Less meaningful matches
Poughkeepsie Footpickers (549) beat Bumpin' Ugglas (530)
Every so often you come across something just so weird that you wonder why you've never heard of it before. For example, we've all heard repeatedly on the pages of BCB about the Opium Wars in China and how the 18th Century Brits (ably assisted by the Americans) sold tonnes of Opium to China despite the Chinese trying to stop the trade. However, BCB has, until now, been suspiciously quiet on the 1931 great curry powder scandal in Japan where unscrupulous dealers were caught selling cheap domestic curry powder having rebranded it as the more prestigious Crosse & Blackwell brand leading to a notably international diplomatic incident? Sounds strange to us now but perhaps not so weird back then. But then again, Chipper Jones being fit enough to get 41 crucial points for PF seems a bit strange too given that 41 is normally the number of days he is on the DL (out of any randomly selected 41 days during the season). Still, PF sneaked a win thanks to Ellsbury and Moscoso each contributing 51 and assistance from Jones, Pujols (43), Andrus and Bonifacio (both 41). BU couldn't quite compete due mainly to a poor pitching line-up that over-relied on Daniel Hudson's 75 points. Hosmer (68) and Pagan (43) were the only BU hitters to muster more than 33 points as he slipped down the standings...
Social Anxiety All-Stars (451) lost to Little Lebowski Under-Achievers (493)
I've never seen Public Enemy live in concert, but a decade or so ago I saw Chuck D give a speech at a local university. He took a bit of time to get going but eventually it was just about worth the rather exorbitant £12 I spent on a ticket but definitely was not as good as seeing PE in full effect, bwoy. Tbh, I'd kinda forgotten about it all until the other day when I again came across Chuck D's arguments on the Internet about why Tupac faked his death. At the time the arguments seemed really risible and now they seem even more laughable. Chuck's 12 points include the suggestions that 'Pac faked his death because he died on Friday 13th (traditionally no-one dies on that day), the assailants couldn't have hidden in Las Vegas because it has such a small black community (!!), because Las Vegas is so corrupt there's loads of people who could have helped cover it up, his upcoming album was under the name Makaveli when Machiavelli faked his own death and had a picture of Tupac as Christ who, famously, was resurrected. Of course, any rap star worth his salt raps about dying and has delusions of grandeur. I wonder if Chuck still holds to his belief that Shakur is alive and reckons that in a few years he'll reappear as a 50 year-old living in Havana? Doubtless he'll possibly state that LLUA couldn't have beaten SAAS as they did not live up to their name and under-achieve and therefore must be some sort of imposter. After all, is it reasonable to assume that Jason Motte will topscore with 49 points and Marcos Scutaro be second with 38? Very suspicious indeed... Still, it was enough to see off SAAS who had superlative pitching through CJ Wilson (80), Javier Vazquez (73) and King Felix (56) but not much else.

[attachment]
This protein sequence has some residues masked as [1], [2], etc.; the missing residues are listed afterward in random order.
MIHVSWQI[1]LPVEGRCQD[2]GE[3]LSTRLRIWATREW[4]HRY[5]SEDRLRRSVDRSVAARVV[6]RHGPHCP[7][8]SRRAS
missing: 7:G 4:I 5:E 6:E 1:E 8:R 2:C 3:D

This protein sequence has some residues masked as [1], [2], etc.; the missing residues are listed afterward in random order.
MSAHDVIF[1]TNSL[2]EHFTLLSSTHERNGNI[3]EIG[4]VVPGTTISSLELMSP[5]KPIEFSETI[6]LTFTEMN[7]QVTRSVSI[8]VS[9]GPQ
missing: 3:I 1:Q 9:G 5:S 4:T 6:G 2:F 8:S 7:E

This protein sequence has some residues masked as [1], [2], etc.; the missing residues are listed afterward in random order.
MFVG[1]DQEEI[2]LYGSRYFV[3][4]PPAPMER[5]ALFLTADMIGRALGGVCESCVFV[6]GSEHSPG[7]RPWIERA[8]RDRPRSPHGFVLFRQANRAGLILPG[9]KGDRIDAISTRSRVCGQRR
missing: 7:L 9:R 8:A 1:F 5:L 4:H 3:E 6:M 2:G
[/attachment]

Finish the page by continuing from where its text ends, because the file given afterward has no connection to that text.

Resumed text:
Phoenix Fire (485) lost to Gold Glove Gamels (519)